I just finished Book 7 of The Dark Tower, called The Dark Tower, by Stephen King. It’s been a long time since I’ve been as blown away by a book as I was by this one. I’m still trying to process it. I enjoyed the rest of the series. It’s really good, it’s really well-written. This one was miles above those. There are some who would say that the ending is a little schlocky, probably that they saw it coming, that it’s a cheesy cop-out.
I didn’t see it coming. It’s appropriate given Roland’s character. It’s appropriately miserable for the tone that King sets throughout the series. It’s heart-breaking and yet I was left with a tiny spark of hope for Roland. Hope that brighter days are ahead.
I’m writing this as vague as I can because, while I don’t claim to have a very large readership, and those that I know read In The Now either have read the series or don’t plan on it anytime soon, I know that I’ve given the URL to my brother and he’s very much intent on finishing the series without having it spoiled prematurely.
I think that the series is worth reading. It’s one of the few that I’ve actually finished (given how few of the series that I read are done being written) and I’d put the end of this series above most of them. I’d say it’s equivalent in quality to the ending of the Narnia Chronicles and it makes me very hungry and impatient for the end of The Wheel of Time series, A Song of Ice and Fire and The Sword of Truth series (although I sort of dread the end of that one with the direction the series has taken lately).
There are all kinds of holes that people could pick at in The Dark Tower – just as there are in every book – plot moves too slow for some, inconsistencies, I’m sure, that I haven’t picked up, too many coincidences… I don’t care. I don’t read a story to find the holes (unless they’re big and get in the way of the story – see The Sword of Truth) and what I got out of The Dark Tower surpasses any quibbling I might do about the fine points.
I can definitely see why it took Stephen King so long to write the series. He’s distracted himself throughout, by writing other books, making a name for himself (Richard Bachman, to be exact). Despite the disparity between publishing, productivity, quality of writing, all that kind of thing, I’ve struggled in the same way to get a story out of my head. It’s nothing on the level of The Dark Tower – it’s not fit to wipe Roland’s ass. Regardless, I can’t help but feel kindred to Stephen King. And I’ll guarantee that I’m not the only one. I just hope that I don’t have to nearly get killed and write myself into the story as an apology to the readers in order to get my own story out.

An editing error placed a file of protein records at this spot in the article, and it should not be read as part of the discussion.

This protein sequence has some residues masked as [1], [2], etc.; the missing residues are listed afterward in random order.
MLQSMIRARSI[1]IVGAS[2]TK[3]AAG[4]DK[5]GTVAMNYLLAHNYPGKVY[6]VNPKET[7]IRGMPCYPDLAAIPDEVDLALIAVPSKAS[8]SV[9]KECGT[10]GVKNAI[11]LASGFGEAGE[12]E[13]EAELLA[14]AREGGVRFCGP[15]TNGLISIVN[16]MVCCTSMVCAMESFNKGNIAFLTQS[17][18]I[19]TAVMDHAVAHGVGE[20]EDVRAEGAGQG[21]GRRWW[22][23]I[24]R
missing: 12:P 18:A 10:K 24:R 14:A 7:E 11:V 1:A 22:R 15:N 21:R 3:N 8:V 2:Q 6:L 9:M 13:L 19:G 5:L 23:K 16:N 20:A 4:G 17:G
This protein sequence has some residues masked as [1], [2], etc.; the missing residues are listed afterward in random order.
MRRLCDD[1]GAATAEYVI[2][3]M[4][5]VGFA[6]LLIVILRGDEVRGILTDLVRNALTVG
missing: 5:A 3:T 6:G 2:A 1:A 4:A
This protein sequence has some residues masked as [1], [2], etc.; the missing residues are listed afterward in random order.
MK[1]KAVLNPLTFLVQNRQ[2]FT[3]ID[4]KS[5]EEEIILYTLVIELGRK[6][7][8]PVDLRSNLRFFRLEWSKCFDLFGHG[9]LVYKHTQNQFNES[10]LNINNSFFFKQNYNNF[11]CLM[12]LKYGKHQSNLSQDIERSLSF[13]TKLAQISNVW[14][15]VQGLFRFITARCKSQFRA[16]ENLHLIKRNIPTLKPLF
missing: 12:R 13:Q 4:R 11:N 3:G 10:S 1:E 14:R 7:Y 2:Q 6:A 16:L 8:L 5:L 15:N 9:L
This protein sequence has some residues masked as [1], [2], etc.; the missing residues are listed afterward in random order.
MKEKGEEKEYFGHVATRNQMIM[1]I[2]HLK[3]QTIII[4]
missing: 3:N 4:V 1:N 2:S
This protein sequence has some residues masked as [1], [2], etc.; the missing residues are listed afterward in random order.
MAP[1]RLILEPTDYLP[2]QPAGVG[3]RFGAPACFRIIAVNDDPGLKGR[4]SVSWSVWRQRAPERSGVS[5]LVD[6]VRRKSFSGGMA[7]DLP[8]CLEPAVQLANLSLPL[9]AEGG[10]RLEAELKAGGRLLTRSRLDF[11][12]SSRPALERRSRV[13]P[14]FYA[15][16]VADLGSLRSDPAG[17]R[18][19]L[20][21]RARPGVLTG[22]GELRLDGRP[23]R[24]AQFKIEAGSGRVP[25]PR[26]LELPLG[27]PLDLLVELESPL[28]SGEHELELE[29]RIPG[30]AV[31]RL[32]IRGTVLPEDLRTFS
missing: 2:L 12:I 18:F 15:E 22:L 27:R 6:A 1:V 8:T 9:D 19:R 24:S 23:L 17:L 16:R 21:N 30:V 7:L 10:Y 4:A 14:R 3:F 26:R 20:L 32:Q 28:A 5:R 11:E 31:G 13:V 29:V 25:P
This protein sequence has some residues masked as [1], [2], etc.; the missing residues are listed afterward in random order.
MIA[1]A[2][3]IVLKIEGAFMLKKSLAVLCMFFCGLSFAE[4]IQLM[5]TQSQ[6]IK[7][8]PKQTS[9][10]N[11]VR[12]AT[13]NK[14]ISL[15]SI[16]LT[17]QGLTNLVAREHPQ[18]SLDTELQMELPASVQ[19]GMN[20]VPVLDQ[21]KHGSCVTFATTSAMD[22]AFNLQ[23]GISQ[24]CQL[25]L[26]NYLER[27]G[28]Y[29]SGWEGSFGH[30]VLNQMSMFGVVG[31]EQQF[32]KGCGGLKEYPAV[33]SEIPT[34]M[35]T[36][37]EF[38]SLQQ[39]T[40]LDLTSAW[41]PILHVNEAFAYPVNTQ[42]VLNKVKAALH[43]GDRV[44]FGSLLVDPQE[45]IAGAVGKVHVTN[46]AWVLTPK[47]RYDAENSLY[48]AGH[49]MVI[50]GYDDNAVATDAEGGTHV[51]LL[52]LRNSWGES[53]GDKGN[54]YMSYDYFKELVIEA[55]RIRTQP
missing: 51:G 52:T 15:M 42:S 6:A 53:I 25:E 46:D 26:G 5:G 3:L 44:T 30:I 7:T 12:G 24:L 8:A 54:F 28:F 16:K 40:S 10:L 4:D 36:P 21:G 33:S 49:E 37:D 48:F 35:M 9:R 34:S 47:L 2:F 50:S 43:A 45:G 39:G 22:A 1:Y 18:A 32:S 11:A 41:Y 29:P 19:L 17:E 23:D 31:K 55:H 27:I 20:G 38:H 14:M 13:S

45 books to go!
Minigoal update: Life happens, and it laughs at the goals, mini or otherwise, of mortal men and women. I’ve broken the 400-page barrier on Memories of Ice but I’m still not at the halfway point in the 892-page behemoth. It’s a great story – everything’s coming together in Capustan and all Hell’s about to break loose – but between rediscovering my long-term non-sexual yet time-consuming love for John Madden, coupled with a bad week for Kim, a bad night or two for Nick, and the always-hard-on-reading work, I believe I will have to revise my minigoal yet again. I don’t mind this, since I’m looking at being done 8 books by the end of January, if all goes according to plan, which is way ahead of schedule, and I knew that I would need to factor in real life when I started this thing. Depending on how far I am by the end of the weekend, I will either post a new minigoal or revise my current one of Memories of Ice finished by the end of the weekend.
Blog atcha then!